“It’s easier to identify a single enemy and try to rally all your resources and funding and processes to fight that one foe,” she said. “I think what we have come to know is there [is] a lot more than one enemy.

“I love and celebrate our indigenous [trout], but I love and celebrate [all] our wild populations,” she said. For more than 100 years in the Yellowstone area, she said, natives and non-natives “have been able to live side by side.”

Bruun’s respect for all wild game fish and reluctance to immediately point the finger at other species are views shared with her husband, a guide and newspaper columnist. The plight of the Yellowstone cutthroat  has “[e]very green activist, troutie, aquatic and armchair biologist, sporting goods peddler, chamber of commerce type, outdoor editor, reporter and professional fundraiser … clamoring,” Paul Bruun wrote in the Jackson Hole News&Guide in 2014. 

Public clamor

Clamor is what Game and Fish heard when it sought to implement the first of its restoration initiatives a few years back, Hochhalter said. Game and Fish was operating under a multi-state, multi-agency agreement forged in 2000 after federal biologists found ESA protections unnecessary. Yellowstone cutthroat historically occupied parts of Wyoming, Montana, Idaho and Utah.

The interstate group continued to work past that federal decision, Hochhalter said, but found that the public was skeptical about poisoning and removing other species. “We were under some scrutiny suggesting Game and Fish was out to remove [too many] non-native trout, that we just didn’t like brook trout,” he said.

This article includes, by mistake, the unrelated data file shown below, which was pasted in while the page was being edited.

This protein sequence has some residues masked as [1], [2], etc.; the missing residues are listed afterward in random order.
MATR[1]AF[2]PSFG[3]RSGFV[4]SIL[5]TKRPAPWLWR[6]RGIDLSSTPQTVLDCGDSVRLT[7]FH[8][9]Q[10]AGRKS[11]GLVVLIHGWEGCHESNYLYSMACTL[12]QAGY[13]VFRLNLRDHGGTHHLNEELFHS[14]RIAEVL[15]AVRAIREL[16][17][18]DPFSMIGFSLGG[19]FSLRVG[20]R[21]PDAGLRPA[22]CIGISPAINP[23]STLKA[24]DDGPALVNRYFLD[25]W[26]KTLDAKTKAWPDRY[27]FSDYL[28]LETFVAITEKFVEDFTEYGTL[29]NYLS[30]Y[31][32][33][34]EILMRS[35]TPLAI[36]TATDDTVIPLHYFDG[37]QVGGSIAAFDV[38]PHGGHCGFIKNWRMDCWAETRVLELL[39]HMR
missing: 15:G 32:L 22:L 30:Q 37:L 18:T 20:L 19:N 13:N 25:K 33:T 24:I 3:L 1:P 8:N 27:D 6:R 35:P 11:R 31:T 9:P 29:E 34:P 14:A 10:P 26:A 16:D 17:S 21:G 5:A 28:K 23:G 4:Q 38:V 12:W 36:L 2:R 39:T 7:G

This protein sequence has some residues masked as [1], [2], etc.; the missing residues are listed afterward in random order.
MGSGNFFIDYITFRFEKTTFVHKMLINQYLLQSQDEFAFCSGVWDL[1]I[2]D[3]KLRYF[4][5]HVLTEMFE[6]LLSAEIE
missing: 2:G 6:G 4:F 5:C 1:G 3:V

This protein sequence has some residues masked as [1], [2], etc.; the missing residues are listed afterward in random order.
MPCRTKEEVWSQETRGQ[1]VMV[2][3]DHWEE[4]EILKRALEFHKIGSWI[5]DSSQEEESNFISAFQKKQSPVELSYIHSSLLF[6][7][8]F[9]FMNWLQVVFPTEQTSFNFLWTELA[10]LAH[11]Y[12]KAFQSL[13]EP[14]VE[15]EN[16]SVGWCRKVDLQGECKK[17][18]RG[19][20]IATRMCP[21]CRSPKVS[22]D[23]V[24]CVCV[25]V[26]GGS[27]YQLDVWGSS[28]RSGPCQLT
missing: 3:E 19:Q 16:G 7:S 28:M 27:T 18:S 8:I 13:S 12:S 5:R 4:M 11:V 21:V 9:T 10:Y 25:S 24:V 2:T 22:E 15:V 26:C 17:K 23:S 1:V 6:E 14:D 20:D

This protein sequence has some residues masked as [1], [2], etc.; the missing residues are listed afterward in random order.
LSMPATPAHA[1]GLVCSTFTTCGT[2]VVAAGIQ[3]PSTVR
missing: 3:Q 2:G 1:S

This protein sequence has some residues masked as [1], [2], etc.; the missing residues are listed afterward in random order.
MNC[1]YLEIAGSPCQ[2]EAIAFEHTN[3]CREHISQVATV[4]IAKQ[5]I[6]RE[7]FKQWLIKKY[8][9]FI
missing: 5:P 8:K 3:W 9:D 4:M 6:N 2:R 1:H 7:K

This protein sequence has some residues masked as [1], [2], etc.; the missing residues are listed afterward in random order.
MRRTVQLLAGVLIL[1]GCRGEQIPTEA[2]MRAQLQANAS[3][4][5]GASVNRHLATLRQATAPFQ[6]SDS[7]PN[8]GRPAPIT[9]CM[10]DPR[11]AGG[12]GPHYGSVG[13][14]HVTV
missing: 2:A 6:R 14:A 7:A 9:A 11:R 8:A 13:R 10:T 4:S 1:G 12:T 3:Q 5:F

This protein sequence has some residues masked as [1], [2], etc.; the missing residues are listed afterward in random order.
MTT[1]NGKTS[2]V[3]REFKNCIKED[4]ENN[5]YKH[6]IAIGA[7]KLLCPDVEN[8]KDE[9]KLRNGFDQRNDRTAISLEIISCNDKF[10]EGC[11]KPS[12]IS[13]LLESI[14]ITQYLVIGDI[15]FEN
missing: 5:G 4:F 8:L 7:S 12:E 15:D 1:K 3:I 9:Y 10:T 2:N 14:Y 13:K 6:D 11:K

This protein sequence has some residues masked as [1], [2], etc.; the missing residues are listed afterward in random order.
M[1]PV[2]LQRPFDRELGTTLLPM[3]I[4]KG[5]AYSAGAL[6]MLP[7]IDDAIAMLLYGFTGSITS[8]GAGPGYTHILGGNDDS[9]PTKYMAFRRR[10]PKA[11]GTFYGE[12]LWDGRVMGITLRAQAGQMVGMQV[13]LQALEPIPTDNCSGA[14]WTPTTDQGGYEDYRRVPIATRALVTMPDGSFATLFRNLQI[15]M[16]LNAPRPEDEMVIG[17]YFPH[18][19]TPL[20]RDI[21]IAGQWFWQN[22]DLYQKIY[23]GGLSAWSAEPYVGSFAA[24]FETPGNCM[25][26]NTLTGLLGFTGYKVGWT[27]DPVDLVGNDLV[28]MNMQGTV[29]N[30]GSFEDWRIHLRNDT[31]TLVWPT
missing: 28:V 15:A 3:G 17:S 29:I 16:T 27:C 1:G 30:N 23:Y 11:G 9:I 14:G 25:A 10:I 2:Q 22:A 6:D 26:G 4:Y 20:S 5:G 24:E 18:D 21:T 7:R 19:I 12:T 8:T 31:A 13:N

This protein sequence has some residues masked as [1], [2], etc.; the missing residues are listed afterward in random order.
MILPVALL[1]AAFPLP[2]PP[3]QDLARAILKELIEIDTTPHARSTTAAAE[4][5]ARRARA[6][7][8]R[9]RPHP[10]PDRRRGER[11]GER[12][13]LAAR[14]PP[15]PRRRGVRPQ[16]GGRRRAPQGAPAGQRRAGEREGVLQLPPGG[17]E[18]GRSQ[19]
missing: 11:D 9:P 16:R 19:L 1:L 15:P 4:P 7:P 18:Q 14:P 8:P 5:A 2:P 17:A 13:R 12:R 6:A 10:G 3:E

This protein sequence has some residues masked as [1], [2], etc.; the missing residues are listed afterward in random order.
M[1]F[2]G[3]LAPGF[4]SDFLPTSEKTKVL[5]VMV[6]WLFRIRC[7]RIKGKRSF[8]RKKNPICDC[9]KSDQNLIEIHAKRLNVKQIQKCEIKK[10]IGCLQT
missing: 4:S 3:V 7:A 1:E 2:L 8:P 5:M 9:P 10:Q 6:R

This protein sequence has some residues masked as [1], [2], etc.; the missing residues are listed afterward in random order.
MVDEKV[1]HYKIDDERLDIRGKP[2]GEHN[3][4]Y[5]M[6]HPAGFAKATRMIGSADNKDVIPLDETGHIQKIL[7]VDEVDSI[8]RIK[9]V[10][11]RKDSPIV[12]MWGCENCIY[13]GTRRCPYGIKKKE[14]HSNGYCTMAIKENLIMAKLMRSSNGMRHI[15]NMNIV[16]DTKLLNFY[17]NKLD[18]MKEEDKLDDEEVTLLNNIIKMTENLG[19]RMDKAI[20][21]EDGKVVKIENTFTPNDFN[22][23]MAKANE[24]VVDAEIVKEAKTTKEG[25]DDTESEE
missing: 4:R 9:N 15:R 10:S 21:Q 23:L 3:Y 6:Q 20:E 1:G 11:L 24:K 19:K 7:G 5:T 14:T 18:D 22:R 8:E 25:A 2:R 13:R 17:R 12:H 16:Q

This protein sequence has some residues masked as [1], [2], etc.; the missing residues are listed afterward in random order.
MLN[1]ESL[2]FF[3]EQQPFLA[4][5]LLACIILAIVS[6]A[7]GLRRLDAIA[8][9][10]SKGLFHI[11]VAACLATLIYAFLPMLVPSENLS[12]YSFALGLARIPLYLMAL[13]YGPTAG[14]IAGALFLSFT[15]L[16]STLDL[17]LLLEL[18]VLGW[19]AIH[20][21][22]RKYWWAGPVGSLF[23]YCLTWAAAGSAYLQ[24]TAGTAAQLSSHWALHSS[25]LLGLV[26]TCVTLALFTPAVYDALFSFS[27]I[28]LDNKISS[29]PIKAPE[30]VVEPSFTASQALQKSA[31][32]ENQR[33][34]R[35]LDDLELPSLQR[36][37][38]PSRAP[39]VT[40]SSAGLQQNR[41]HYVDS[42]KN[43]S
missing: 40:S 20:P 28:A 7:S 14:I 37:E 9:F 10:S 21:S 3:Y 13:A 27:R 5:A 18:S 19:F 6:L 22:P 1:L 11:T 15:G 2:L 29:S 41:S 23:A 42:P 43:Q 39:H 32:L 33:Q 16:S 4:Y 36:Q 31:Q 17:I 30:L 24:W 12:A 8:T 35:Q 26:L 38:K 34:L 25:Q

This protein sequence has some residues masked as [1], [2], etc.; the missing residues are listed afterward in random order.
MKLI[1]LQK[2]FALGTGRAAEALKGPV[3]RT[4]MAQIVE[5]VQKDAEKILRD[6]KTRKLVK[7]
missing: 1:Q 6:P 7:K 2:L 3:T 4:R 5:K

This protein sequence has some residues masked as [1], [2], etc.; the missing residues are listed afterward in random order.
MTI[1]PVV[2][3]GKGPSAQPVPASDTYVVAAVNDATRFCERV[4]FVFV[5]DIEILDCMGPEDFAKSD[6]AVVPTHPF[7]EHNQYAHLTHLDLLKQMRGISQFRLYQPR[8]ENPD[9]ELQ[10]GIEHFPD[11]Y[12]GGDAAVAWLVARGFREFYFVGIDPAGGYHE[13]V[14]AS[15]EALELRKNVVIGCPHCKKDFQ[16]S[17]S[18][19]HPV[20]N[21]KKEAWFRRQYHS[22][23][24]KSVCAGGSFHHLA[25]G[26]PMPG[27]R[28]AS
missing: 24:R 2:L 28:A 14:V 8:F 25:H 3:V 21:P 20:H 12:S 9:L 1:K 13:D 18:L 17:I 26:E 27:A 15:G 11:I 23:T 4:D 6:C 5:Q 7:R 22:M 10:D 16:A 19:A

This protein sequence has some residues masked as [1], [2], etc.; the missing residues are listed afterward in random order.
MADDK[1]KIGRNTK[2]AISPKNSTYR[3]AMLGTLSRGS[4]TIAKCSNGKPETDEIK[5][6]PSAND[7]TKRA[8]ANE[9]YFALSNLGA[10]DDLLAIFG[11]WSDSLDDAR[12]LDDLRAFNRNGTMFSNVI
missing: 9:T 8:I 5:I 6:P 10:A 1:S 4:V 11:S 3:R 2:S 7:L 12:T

This Game and Fish map depicts the five drainages, shaded, where isolated populations of Yellowstone cutthroat trout would have exclusive headwaters domains. (Wyoming Game and Fish Department)

The agency formed a working group of area residents with transparency as a goal. “We asked the public what their interests and concerns were,” Hochhalter said. “We left it up to them to learn about the logistics, point us in the direction of what they thought would be [the best] restoration.”

Ideas gathered from seven workshops involving 176 participants, including members of the East Yellowstone chapter of Trout Unlimited, helped produce the plan. After reading scientific literature, resistance to poisoning among members of the working group diminished, Hochhalter said. It took Game and Fish another two years of field work, however, to confirm that working-group proposals had merit.

Most importantly, the plan earmarks parts of the Bighorn Lake, Clarks Fork of the Yellowstone, Nowood, North Fork of the Shoshone and the South fork of the Shoshone drainages as exclusive Yellowstone cutthroat preserves. In each of the five sub-basins, Yellowstone cutthroats will thrive in either five smaller isolated populations or a “meta” population. Meta populations include several tributaries in which the species’ natural lifestyle – including aspects like migrations and spawning – is represented.

All told, the plan would increase exclusive Yellowstone cutthroat stream habitat by about 125 miles, growing the domain from 185 miles to 310 miles in the basin. The plan would increase exclusive Yellowstone cutthroat lakes by 13, increasing the number from four to 17.

The exclusive Yellowstone cutthroat lake acreage would expand from 56 to 355 acres, an increase of 299 acres, according to calculations made from the state plan. In the end the Bighorn Basin would be home to 16 isolated populations and four meta-populations, an increase of nine and two respectively.

Without the help of humans, “the current cutthroat trout populations cannot be considered secure or likely to persist over the long term,” according to scientific research.